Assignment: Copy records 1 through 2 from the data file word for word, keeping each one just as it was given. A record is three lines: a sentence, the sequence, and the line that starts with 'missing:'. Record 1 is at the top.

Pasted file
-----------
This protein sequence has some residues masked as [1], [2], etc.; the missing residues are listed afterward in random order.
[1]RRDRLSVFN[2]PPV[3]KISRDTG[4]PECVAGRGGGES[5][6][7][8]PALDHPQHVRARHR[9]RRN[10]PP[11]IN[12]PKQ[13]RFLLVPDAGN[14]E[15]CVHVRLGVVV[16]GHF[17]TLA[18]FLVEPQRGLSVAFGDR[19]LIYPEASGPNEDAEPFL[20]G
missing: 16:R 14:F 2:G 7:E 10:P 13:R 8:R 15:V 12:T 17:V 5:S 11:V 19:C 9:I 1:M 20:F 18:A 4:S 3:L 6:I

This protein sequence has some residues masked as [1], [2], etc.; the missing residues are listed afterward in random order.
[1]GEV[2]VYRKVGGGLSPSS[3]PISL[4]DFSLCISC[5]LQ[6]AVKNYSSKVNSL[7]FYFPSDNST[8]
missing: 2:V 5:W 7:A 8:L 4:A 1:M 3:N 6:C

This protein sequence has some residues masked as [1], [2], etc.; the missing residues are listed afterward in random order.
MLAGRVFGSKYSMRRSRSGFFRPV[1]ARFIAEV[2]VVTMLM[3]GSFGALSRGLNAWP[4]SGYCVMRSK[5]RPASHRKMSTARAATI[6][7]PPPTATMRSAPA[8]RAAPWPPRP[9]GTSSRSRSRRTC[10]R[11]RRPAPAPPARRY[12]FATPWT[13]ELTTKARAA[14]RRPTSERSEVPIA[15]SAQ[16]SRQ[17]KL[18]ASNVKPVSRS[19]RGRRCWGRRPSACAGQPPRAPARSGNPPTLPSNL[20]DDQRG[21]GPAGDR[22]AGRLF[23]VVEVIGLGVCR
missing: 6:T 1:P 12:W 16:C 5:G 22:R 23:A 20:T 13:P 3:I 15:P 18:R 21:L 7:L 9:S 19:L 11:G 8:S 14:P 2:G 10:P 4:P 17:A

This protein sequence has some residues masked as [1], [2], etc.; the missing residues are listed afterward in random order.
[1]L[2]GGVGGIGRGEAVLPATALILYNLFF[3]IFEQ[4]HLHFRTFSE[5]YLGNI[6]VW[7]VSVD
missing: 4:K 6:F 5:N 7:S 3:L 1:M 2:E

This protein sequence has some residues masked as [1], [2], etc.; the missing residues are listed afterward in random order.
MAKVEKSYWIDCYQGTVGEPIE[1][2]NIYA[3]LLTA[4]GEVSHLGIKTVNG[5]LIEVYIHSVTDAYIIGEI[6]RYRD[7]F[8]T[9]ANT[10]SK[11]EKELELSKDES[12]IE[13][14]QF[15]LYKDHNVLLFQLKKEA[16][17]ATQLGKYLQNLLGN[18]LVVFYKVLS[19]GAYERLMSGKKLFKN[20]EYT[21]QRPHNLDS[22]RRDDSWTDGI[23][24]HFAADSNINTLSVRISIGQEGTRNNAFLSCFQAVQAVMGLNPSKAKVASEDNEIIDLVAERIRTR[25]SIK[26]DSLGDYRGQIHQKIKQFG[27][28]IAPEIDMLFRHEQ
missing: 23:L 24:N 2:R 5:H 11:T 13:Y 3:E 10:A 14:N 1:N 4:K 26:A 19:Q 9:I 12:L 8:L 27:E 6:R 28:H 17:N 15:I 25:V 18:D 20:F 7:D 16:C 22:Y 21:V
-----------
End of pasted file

This protein sequence has some residues masked as [1], [2], etc.; the missing residues are listed afterward in random order.
[1]RRDRLSVFN[2]PPV[3]KISRDTG[4]PECVAGRGGGES[5][6][7][8]PALDHPQHVRARHR[9]RRN[10]PP[11]IN[12]PKQ[13]RFLLVPDAGN[14]E[15]CVHVRLGVVV[16]GHF[17]TLA[18]FLVEPQRGLSVAFGDR[19]LIYPEASGPNEDAEPFL[20]G
missing: 16:R 14:F 2:G 7:E 10:P 13:R 8:R 15:V 12:T 17:V 5:S 11:V 19:C 9:I 1:M 20:F 18:A 4:S 3:L 6:I

This protein sequence has some residues masked as [1], [2], etc.; the missing residues are listed afterward in random order.
[1]GEV[2]VYRKVGGGLSPSS[3]PISL[4]DFSLCISC[5]LQ[6]AVKNYSSKVNSL[7]FYFPSDNST[8]
missing: 2:V 5:W 7:A 8:L 4:A 1:M 3:N 6:C